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Emergency: requires immediate attention
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Emergency: requires immediate attention


Contributors: Lily Adelzadeh BS, Noah Craft MD, PhD, Craig N. Burkhart MD, Dean Morrell MD, Lowell A. Goldsmith MD, MPH
Other Resources UpToDate PubMed


Omphalocele, or exomphalos, is a type of congenital abdominal wall defect in which a defect of the umbilical cord leads to prolapsed bowel, liver, and sometimes other organs outside the abdominal cavity. The organs are usually enclosed by a sac containing amnion, Wharton's jelly, and peritoneum, ie, the translucent materials surrounding the umbilical cord. Intestines and liver are otherwise normal. Umbilical cord defects can be anywhere from 2 cm in size to much larger.

Normal embryonic herniation into the umbilical cord occurs around 6-10 weeks of development, after which the intestines return to the abdominal cavity. An omphalocele occurs when the intestines do not return into the abdomen. The condition is typically sporadic with rare familial cases. Etiology is unknown, although it has been associated with increasing maternal age.

Omphaloceles are seen on ultrasonography at 14-18 weeks in about 1 in 1100 pregnancies. The incidence in live births, however, is about 1 in 4000 due to both spontaneous and medical pregnancy terminations.

In more than half of omphaloceles, other structural malformations are present, including cardiac and gastrointestinal tract anomalies and pulmonary hypoplasia. Any associated malformations are the primary determinants of patient outcome.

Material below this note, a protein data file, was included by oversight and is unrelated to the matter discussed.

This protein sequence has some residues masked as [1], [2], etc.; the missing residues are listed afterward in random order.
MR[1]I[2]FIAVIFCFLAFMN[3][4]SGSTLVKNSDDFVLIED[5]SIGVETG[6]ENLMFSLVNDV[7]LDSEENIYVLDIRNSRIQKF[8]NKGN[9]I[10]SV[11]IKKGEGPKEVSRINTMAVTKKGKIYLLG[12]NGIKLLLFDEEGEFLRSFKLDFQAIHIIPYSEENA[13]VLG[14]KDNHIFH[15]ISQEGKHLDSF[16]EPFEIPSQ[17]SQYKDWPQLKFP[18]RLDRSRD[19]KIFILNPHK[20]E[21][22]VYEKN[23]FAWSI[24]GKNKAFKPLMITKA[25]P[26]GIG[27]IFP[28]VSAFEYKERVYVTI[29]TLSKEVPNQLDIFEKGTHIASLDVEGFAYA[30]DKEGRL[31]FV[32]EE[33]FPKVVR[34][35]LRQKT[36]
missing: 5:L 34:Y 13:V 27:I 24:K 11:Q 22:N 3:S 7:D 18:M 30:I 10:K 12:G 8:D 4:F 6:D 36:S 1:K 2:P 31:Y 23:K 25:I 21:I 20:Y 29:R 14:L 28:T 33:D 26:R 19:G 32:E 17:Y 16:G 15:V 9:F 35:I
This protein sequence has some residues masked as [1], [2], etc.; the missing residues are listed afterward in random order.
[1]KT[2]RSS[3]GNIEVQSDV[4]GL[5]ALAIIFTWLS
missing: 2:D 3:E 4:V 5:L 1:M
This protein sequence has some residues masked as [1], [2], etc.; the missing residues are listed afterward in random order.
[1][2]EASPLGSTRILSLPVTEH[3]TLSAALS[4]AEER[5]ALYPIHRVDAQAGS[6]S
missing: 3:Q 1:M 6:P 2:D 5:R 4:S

Syndromes associated with omphaloceles include:
  • Beckwith-Wiedemann – omphalocele, macroglossia, gigantism, pancreatic islet cell hyperplasia, and predisposition to tumor development
  • Pentalogy of Cantrell – omphalocele, Morgagni diaphragmatic hernia, sternal defect, pericardial defect, and congenital heart abnormalities
  • Omphalocele-exstrophy-imperforate anus-spinal (OEIS) complex – omphalocele, exstrophy of the cloaca or bladder, imperforate anus, and spinal defects
Chromosomal abnormalities are present in about one-third of patients with omphalocele (most commonly trisomies 13, 15, 18, and 21).

When the omphalocele is small, and there are no associated physiological or chromosomal abnormalities, prognosis is good. Most infants recover with no long-term consequences. One concern may be the cosmetic appearance, due to lack of umbilicus and scar.

Infants with larger omphaloceles may have gastroesophageal reflux, feeding disorders leading to failure to thrive, and adhesive bowel obstruction. Most improve with time, or can be treated.

The overall recurrence risk of omphalocele in subsequent pregnancies is less than 1%.


Q79.2 – Exomphalos

18735004 – Congenital omphalocele

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Differential Diagnosis & Pitfalls

Differential diagnosis of omphalocele includes Gastroschisis, which is another abdominal wall defect leading to herniation of intra-abdominal contents.

In gastroschisis:
  • Umbilical cord is not involved.
  • Lesion is usually to the right of midline.
  • Organ parts may be free in the amniotic fluid rather than enclosed in a sac.
  • Less frequent association with gastrointestinal, cardiac, and pulmonary defects.
  • On a prenatal ultrasound, the liver is less commonly extra-abdominal.

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Last Updated:06/09/2019
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Emergency: requires immediate attention
A medical illustration showing key findings of Omphalocele : Present at birth, Midline abdominal wall protrusion
Clinical image of Omphalocele - imageId=4855876. Click to open in gallery.  caption: '<span>Omphalocele in Beckwith-Wiedemann syndrome.</span>'
Omphalocele in Beckwith-Wiedemann syndrome.
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